Additional parking for the Banks-Vernonia Trailhead is spearheaded by the Banks City Council, the Washington County Department of Land Use and Transportation (LUT), the Salmonberry Trail Intergovernmental Agency, and Oregon State Parks and Recreation.
The city, since 2017, actively has been attempting to create new parking around the trailhead as use has grown in popularity. Work was underway in 2017 to improve overflow in the parking area but construction was stopped when the Oregon Department of Transportation (ODOT) said a 100-foot buffer was required between the railroad tracks and the driveway.
The council’s work plan says currently the cost of the project is unknown, but that the funding source likely would come from general funds, grants, and state park coffers.
Building a Banks community center
This project is part of the city’s Urban Renewal Agency (URA) plans and the Banks Vision 2037 Plan. Its main goals are to research different options, identify land where the community center will be built, and to secure long-term funding from the URA.
Those leading the project to create a Banks community center include the city council, the URA, the Banks Economic Development Commission, and city staff.
The cost of the project depends on the actual size, scope, and extent of the community center’s structures, but the plan set an estimate of between $4 and $7 million. Planned funding sources include private investment for building structures and city of Banks/URA funds for a public right-of-way plaza and the necessary infrastructure.
The city is planning to research a number of options to slow or “calm” traffic within neighborhoods in Banks, including installing radar feedback signs and flashing stop signs, reducing speed limits from 25 mph to 20 mph, and working with deputies from the Washington County Sheriff’s Office to identify problem areas.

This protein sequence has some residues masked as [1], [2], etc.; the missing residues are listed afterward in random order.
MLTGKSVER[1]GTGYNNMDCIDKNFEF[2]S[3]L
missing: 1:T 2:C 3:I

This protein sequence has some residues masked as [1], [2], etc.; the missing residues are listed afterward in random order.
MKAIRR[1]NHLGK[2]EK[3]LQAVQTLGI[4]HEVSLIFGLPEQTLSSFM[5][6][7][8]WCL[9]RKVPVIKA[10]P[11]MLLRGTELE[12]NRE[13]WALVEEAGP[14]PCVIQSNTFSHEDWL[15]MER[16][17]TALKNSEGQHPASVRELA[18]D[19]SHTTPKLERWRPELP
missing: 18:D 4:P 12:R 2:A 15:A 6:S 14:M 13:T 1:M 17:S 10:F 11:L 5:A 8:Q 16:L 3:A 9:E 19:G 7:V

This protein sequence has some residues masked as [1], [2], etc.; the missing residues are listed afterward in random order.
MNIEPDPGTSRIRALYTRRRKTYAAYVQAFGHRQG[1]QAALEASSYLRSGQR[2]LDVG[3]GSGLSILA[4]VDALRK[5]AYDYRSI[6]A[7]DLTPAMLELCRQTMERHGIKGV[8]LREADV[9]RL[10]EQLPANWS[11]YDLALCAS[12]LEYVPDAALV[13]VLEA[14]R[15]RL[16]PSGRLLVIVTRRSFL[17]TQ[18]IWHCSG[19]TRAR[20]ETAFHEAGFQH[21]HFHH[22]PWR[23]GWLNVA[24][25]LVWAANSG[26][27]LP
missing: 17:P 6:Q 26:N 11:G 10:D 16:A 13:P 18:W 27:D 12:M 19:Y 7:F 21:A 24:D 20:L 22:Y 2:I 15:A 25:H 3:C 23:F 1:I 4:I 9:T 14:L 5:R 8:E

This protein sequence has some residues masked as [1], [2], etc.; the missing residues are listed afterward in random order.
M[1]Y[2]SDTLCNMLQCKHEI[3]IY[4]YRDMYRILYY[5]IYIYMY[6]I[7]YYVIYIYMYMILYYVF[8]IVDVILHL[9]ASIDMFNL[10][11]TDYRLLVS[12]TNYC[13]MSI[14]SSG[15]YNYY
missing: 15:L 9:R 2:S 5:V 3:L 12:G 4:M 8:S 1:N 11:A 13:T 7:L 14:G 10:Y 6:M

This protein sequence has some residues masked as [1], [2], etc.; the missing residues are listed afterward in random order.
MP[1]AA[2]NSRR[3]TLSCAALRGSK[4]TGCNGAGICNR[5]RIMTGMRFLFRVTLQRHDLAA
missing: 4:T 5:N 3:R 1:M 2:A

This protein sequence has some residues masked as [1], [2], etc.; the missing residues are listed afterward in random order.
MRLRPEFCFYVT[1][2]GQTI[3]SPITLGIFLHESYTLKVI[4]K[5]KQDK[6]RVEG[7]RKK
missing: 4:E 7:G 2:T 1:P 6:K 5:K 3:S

The city plans to continue refining the city’s Emergency Resource Plan, and participate in the Cascadia Rising Exercise in 2022.
The city has many official documents that are paper-based and not electronic. Additionally, the city has several areas where paper documents are stored, including copies of documents that pertain to more than one department.
The city wants to transfer those documents to Laserfiche, which is similar to microfiche used by libraries across Oregon and the U.S., but Laserfiche is a privately-owned software development company that creates records management.
According to FinancesOnline.com, which provides reviews of tech products similar to the product reviews provided by ConsumerReports.org, Laserfiche pricing is based on a per-user, per-month basis, and typically runs $60-per-month per user, or $54-per-month if paid annually.
Finally, the city’s work plan calls for projects that provide new events and opportunities.
Park improvements top the list of community services. They would include creating a basketball court, a covered area, a concrete extension, and additional playground equipment. An effort to secure funding for Greenville Park projects from the Oregon Parks and Recreation Department’s Oregon Local Government Grant Program did not pan out.
“[The] Oregon Local Government Grant Program received several projects through this grant application,” city manager Jolynn Becker said in an email to the Banks Post. “The grant committee reviewed and rated all submitted projects. There was around 4 million dollars in grant funds available, and it was awarded to the top 7 projects. Unfortunately, the City of Banks was not in the top 7.”
According to documents obtained by a public records request, the city had asked for $260,000 to fund improvements to Greenville Park, but will have to secure funding elsewhere to move the project forward.
In addition to the park improvements, the city also planned a series of community events, but those events remain in question due to the ongoing COVID-19 pandemic. The city’s community events calendar is available for viewing on its website.
The Banks City Council’s 2021-22 work plan can be read here.